Film

Downey Jr. and Duvall carry The Judge to tense heights

Syracuse Movies

(Review) A pair of RDs can’t stand each other’s idea of the law

Watching The Judge is a lot like going back to a family dinner after decades spent consciously deciding, again and again, that you can’t sit at the same table with a relation who’s done you wrong.

Or so I imagined, again and again, through the 141 minutes of the tense story written by Nick Schenk and Bill Dubuque and directed by David Dobkin at the surprisingly slightly attended RPX theater in Destiny USA Friday night.

Robert Downey Jr. plays Hank Palmer, a man who fled his sleepy little Indiana hometown for Chicago. Robert Duvall plays Judge Palmer, his father, a patriarch who casts a big shadow not only over his three sons but that entire town for which he’s sat on the judicial bench seemingly forever, deciding who goes free and who looses that most precious privilege. For the record, it’s Joseph Palmer. But even his sons call him Judge.

There are other terrific players in this compelling drama. Older brother Glen, in high school a baseball pitcher with an arm that the Judge deemed full of major-league potential until an awful injury, is done well by Vincent D’Onofrio as he mutters and muses and makes the best of the heavy thumb and unfulfilled dreams. Younger brother Dale, always just a bit off and still an enigma, is also done well by Jeremy Strong as he walks around with a film camera and stammers an incorrect litany of saints’ names for stressful situations. Hank’s high school sweetheart Samantha Powell never left, and Vera Farmiga plays her tougher and smarter but still sweet. Hank’s daughter Lauren watches her parents’ relationship crumble with an eye way wiser than her elementary school-aged years, and Emma Tremblay plays her without any annoying child actor traits at all. Visiting D.A. Dwight Dickham – best prosecuter’s name ever, maybe – and small-town attorney C.P. Kennedy are all hard edges and soft corners, supplied in short but pleasing doses by veteran Billy Bob Thornton and hot buzz newcomer Dax Shepard.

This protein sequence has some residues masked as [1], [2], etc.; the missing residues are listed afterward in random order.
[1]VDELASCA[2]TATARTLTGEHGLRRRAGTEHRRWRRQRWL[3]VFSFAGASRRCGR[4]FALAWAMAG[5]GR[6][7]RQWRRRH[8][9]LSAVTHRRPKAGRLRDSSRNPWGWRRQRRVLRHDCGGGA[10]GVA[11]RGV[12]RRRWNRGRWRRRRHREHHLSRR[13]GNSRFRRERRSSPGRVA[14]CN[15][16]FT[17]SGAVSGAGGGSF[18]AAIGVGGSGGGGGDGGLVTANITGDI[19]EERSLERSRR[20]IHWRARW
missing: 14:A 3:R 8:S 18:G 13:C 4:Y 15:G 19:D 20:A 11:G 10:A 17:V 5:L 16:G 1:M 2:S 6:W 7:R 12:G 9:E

An impressive collection, surely. And yet the sun rises and sets around the chemistry between Downey Jr. and Duvall, Duvall and Downey Jr., an actor who’s developed a thick crust over the decades that makes you search, search, search for that soft spot inside as he works as hard as ever at age 72, and an actor who appears to acquire a new angle to explore each role he accepts in middle age as he approaches his 50th birthday on April 4.

In short about this long movie: Hank Palmer is working to get another white-collar dirtbag off in the high towers of Chicago law when he takes a cell call right there that his mother has died. He gets the robed judge to delay that case, drives home to briefly skirmish with his beautiful but philandering wife, explain his departure and deep-rooted dislike for her grandpa to his beloved daughter, and skedaddles home for his mom’s funeral.

He and his brothers embrace. He and The Judge cast wary eyes. Old patterns return quickly.

Robert Downey Jr.

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Hank is relieved as he gets on the plane to go back to Chicago. His cell rings, and it’s a call from Glen. That dent they saw in The Judge’s front bumper that caused the most recent argument just before he left this morning? He better get the hell off the plane and to the police station.

And for the next two hours of big theater time, a son must defend a father who doesn’t want his help. But really, does. And a son must work so hard to defend a father he doesn’t want to help. But really, does. And so they spar — or is it dance? — through reality, rehash the past, stare at the present and contemplate the future.

Both Hank and The Judge are tough bastards.

It’s like going back to a family dinner after deciding time and time again to stay away and discovering — painfully — that you’re not so different than that person you’ve been avoiding all this time.

Or so I imagine.

Film

 

 

Mark BialczakMark Bialczak is a veteran journalist who has lived in the Syracuse area since 1983. In early 2013, he was set free to write about whatever he wants. Click here to read Mark’s BLOG.

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